Garbage Truck Santa's decorated rig rolls for 27th year in Whitehorse - InfoNews

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Garbage Truck Santa's decorated rig rolls for 27th year in Whitehorse

A garbage truck decorated with Christmas decorations is shown in this undated handout photo. A familiar, if somewhat unconventional holiday event resumes for its twenty-seventh season in Whitehorse but the man who's better known as Garbage Truck Santa worries he's celebrating on borrowed time this year. City worker Wayne Henderson has decorated an old packer-style garbage truck with thousands of Christmas lights and, for the next four days, he'll drive it around Whitehorse spreading joy and handing out candy canes.
Image Credit: THE CANADIAN PRESS/HO - CKRW, Tim Kucharuk
December 25, 2018 - 1:00 PM

WHITEHORSE - A familiar, if somewhat unconventional, holiday event resumes for its 27th season in Whitehorse but the man who's better known as Garbage Truck Santa worries he's celebrating on borrowed time.

On Monday, Wayne Henderson began his annual rounds at the wheel of an old packer-style garbage truck decorated with thousands of Christmas lights and an intimidating set of caribou antlers.

"It lightens my day to do this for people. It's just something that I'm giving back to the city," said the semi-retired sanitation worker.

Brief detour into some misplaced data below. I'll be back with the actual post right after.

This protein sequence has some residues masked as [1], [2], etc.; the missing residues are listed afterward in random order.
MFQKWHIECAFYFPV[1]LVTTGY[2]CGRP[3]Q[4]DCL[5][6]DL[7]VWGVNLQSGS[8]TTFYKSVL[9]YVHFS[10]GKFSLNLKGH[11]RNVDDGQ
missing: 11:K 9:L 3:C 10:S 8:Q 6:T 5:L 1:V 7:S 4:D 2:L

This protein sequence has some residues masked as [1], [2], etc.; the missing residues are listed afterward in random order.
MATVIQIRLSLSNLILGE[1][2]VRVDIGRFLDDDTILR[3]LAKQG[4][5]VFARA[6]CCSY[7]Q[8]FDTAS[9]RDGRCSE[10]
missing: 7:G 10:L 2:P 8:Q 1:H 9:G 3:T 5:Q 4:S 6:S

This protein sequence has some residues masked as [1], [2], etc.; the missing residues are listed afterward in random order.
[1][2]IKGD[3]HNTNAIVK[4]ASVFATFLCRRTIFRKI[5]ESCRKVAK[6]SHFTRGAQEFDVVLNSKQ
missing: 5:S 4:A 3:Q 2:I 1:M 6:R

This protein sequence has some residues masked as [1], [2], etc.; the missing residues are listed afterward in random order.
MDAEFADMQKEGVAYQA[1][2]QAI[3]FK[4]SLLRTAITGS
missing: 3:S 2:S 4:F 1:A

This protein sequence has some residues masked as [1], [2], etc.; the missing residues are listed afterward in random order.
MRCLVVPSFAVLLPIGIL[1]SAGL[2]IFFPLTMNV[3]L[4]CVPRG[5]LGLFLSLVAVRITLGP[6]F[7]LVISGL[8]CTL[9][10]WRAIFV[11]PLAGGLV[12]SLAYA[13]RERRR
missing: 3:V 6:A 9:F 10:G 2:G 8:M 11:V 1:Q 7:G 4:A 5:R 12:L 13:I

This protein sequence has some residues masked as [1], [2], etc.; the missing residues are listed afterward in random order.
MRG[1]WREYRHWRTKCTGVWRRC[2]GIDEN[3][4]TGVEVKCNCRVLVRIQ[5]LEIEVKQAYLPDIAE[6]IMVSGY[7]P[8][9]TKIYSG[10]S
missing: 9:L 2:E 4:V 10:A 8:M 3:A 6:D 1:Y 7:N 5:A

Henderson will drive the big rig around Whitehorse for four days, spreading joy and handing out candy canes. There will be no garbage pick up with the holiday rig.

He used to decorate a city garbage truck until 2012 when the city's older-model packer trucks were sold and the newly purchased garbage trucks could not operate with the lights or antlers.

Henderson kept the tradition alive by borrowing a packer-style truck from a local trailer park and continuing his regular visits to daycares, schools and seniors centres.

But the owner of the trailer park and garbage truck could put both on the market by next year, said Henderson.

"I know it's a while 'till next year and I don't know when (the owner's) going to sell the truck, and (for) how much," he said.

Henderson is mulling a fundraiser in hopes of buying the truck and saving the annual holiday event.

"If I can just keep the tradition going for another few more years," he said.

The rolling ritual was inspired in 1991 when Henderson was regularly greeted on his rounds by a youngster who delighted in the arrival of the big rig.

Henderson hopes to hit the 30-year milestone and then hand the annual tradition over to his son.

"It's in my heart. That's what keeps me going."

News from © The Canadian Press, 2018
The Canadian Press

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